I was seeing stars when me and the horse came to the corner of the paddock. It veered to the left and I kept going, rolling over amongst the burrs. I got up blood pouring out of my wound. Bruiser told me to get on with him so he could take me back to town. “No,” I cried, “I am never getting on a bloody horse again as long as I live”.

“Well I heard about a kid who bled to death the other day after falling off a horse,” he said. “Rightio let me on and take me straight home.” Been wary of horses ever since and I still have that scar on my head.

Bruiser had really matured by then, grown big and strong and him and his mate Percy ruled the town kids. We were in fear of those buggers, step out of line and you got a flogging. Not that it happened often as we just did what we were told.

I was in 6th class and was also starting to fill out a bit. One day at school during play time us boys were having a game of touch footy which mostly ended up being a game of tackle. Whenever the young kids got the ball Bruiser would touch us extra hard so we ended up in the dirt.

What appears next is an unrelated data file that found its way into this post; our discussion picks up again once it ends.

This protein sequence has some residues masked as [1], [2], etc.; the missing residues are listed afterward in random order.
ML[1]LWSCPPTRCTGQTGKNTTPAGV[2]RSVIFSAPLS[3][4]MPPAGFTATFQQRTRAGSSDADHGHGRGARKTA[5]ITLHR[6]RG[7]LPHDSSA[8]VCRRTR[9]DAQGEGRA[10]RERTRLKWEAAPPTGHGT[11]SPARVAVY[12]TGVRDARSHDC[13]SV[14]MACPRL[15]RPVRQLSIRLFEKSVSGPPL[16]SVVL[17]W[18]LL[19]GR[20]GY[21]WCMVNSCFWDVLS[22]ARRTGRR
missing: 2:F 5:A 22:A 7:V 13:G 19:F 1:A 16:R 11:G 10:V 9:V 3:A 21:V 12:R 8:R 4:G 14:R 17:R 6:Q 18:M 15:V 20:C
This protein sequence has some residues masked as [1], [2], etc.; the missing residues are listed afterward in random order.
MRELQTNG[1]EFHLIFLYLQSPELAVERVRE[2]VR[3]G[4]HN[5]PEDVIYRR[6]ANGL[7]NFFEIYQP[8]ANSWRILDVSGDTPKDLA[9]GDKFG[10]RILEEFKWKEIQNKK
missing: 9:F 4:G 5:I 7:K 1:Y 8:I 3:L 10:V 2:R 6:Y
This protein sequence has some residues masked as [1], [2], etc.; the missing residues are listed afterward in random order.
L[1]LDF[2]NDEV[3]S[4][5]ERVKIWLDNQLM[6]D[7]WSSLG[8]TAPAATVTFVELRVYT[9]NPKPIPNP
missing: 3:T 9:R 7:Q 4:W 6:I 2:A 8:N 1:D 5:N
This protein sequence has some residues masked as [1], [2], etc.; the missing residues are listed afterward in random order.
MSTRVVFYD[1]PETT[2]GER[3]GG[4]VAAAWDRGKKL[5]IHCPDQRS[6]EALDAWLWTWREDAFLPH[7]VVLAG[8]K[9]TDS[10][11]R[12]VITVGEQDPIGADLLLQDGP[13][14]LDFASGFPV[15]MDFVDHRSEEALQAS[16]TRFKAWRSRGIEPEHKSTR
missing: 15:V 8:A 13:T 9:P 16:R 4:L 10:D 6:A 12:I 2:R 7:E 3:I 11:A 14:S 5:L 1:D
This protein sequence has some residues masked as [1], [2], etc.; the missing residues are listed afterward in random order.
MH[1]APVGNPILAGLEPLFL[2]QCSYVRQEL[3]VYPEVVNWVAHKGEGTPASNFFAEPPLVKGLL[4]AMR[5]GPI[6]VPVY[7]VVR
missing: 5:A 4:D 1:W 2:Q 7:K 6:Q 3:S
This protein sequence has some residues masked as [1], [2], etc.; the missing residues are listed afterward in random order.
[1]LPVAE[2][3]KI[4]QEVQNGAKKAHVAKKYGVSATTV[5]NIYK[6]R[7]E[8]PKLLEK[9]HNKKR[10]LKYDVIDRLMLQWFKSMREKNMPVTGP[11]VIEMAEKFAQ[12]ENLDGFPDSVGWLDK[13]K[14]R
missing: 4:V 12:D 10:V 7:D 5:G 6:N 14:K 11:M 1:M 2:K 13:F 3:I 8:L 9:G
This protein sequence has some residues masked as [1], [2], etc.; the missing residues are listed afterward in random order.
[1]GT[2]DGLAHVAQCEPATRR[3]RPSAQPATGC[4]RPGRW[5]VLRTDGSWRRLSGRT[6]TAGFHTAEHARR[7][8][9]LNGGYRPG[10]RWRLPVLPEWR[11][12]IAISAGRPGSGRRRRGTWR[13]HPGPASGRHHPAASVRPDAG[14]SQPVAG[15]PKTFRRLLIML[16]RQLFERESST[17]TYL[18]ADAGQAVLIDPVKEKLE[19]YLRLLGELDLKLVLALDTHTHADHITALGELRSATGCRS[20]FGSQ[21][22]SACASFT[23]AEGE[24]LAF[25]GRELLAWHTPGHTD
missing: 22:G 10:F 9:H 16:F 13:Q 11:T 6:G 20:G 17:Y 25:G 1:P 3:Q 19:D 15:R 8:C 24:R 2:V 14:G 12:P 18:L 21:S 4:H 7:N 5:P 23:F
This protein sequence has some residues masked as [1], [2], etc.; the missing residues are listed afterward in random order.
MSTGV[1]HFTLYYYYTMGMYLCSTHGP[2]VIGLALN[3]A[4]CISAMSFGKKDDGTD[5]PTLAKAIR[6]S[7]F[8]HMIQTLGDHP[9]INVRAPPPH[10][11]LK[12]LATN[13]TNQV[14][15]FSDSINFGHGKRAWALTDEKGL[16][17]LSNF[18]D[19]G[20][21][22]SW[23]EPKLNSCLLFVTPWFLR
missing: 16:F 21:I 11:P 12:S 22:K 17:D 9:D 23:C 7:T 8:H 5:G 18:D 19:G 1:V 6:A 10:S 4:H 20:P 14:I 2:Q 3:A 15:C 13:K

Well one day I’d had enough, “that wasn’t a forward pass” I shouted. Bruiser looked at me astounded that I dared to challenge his ruling. As he rushed at me with fist raised, a sudden wave of fear overtook me and I took off for the bubblers running as fast as I could go.

Unfortunately it was not fast enough and as I heard him right behind me I stopped. Even now I still don’t know how I managed it, but I swung around and threw a great big haymaker. Well it connected with his nose and he went down, his knees buckled and he dropped to the ground blood spurting out all over the place.

“ bleep ,” I thought now I am in real trouble. But, to my surprise, Bruiser had had enough and he left me alone from that day onwards. And that was the day I downed Bruiser Brown.

Apparently Jeff and his wife Tiny now live in Broken Hill. I have hardly seen him since I left to go down the inside to attend high school in 1968. You know dusty old Ivanhoe is in my blood and keeps drawing me back.